Right from the first notes of rare and almost forgotten instruments like the kemance or shakuhashi, the short opening intro of the bookending Letter To Lilly St Cyr lets you know you're in a very special musical realm. Between the folk eeriness of String Driven Thing and the acidness of Incredible String Band, this track is THE perfect intro to the rest of the album with its strange woodwinds. Leading to a semi Tull-esque When I Was A Young Man, Gubler's vocals are sounding like a mix of Nick Drake and Bert Jansch, and later, the two-part Divine Invasion, with the acoustic guitar-led first two verses being sung up rapidly then the electric wailings (possibly recorded backwards) are slowly engulfing the acoustic arpeggios. Amazing stuff.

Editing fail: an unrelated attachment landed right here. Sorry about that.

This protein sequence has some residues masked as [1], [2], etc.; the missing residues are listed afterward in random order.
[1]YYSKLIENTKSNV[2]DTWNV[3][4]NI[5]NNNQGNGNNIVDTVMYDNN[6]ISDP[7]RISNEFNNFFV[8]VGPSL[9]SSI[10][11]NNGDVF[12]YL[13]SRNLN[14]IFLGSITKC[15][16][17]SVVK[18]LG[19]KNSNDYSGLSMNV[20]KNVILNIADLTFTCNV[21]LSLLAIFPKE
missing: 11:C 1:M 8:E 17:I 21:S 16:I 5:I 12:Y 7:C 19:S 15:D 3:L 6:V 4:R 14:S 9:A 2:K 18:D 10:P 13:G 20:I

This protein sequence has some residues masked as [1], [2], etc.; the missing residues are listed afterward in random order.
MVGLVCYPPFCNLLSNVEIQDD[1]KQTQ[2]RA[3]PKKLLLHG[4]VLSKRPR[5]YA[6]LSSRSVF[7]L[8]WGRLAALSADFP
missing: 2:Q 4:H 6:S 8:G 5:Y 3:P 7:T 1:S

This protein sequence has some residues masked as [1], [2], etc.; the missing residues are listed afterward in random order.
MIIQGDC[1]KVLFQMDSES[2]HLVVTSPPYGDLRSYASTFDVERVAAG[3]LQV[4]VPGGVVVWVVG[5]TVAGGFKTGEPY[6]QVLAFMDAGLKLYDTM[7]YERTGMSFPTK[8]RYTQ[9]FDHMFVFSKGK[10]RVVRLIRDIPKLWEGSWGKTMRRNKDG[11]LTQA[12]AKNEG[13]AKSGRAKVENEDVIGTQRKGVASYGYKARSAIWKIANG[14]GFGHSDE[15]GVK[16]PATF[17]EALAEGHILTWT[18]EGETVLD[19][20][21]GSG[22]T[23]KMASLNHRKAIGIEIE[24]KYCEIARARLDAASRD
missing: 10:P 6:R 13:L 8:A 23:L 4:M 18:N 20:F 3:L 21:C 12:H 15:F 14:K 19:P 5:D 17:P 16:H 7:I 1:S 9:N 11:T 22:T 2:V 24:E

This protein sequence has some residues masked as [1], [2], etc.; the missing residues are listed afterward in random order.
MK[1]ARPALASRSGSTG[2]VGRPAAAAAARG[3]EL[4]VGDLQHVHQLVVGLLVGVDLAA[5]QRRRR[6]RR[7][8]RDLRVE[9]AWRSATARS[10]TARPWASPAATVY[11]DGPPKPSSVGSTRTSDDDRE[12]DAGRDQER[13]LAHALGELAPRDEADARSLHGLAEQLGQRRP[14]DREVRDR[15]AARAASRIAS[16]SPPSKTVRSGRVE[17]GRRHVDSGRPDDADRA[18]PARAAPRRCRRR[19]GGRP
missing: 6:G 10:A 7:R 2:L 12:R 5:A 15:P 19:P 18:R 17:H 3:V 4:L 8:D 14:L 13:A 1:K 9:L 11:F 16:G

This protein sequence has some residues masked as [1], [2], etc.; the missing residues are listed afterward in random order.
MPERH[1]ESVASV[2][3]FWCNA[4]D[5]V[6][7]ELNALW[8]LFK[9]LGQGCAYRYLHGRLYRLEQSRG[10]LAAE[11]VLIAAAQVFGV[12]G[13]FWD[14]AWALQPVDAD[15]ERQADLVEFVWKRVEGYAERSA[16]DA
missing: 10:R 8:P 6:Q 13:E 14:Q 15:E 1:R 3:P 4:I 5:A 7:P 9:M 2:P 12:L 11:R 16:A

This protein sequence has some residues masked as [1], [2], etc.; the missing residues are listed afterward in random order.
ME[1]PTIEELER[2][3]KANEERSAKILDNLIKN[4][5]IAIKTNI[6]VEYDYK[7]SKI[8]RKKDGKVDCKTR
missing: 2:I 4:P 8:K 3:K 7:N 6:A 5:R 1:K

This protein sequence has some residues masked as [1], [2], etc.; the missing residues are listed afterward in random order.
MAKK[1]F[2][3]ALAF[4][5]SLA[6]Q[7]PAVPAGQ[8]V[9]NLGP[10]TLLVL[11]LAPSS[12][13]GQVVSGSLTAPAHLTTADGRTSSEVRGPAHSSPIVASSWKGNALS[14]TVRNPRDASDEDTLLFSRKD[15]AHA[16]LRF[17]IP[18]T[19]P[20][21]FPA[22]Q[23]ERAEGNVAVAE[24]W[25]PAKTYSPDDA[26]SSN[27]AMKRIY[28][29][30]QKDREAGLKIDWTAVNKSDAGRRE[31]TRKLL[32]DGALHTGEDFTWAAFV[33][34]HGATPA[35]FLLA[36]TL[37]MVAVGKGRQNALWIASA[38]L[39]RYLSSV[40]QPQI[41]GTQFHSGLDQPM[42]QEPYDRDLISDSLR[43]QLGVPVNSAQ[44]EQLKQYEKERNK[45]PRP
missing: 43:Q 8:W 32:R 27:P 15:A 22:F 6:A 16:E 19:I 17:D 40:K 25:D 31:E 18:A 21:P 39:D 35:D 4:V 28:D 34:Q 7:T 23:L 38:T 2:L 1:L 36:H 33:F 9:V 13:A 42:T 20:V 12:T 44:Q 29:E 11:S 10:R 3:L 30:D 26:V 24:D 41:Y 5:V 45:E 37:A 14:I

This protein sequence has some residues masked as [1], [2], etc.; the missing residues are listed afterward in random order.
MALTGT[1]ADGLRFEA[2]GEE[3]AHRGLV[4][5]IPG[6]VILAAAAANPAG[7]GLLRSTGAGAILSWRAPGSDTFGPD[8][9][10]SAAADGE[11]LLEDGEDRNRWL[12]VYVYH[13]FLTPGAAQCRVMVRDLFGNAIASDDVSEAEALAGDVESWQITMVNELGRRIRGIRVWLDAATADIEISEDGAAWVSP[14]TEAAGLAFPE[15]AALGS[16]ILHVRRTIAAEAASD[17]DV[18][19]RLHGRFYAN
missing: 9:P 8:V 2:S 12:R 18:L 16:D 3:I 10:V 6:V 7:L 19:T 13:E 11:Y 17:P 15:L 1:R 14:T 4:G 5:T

A tense guitar underlined by some woodwind drones in Unteleported Man is definitely terminally hooking the proghead, especially once the flute and harp come to the fore with its Far East connotations then ending in a long psychedelic drone outro. One of the album's best moment, really!! The lengthy but slow-developing Quiet Fan For SK is meandering a bit too endlessly before finally hitting its full stride around the five minute-mark, but once there its eerie beauty will send chills down your spine and curdle your blood. Shepherd follows suit of Young Man and Invasion, with searing but slow guitar wailings, while the Ann Briggs cover of Go Your Way where Gubler is alone singing with his harp in tow (and at times dubbing himself with a flute), until Barnes hurries things up with some percussions. Fallen Leaves follows the same musical soundscape as its predecessor with the harp in the foreground and having some eerie drones throughout.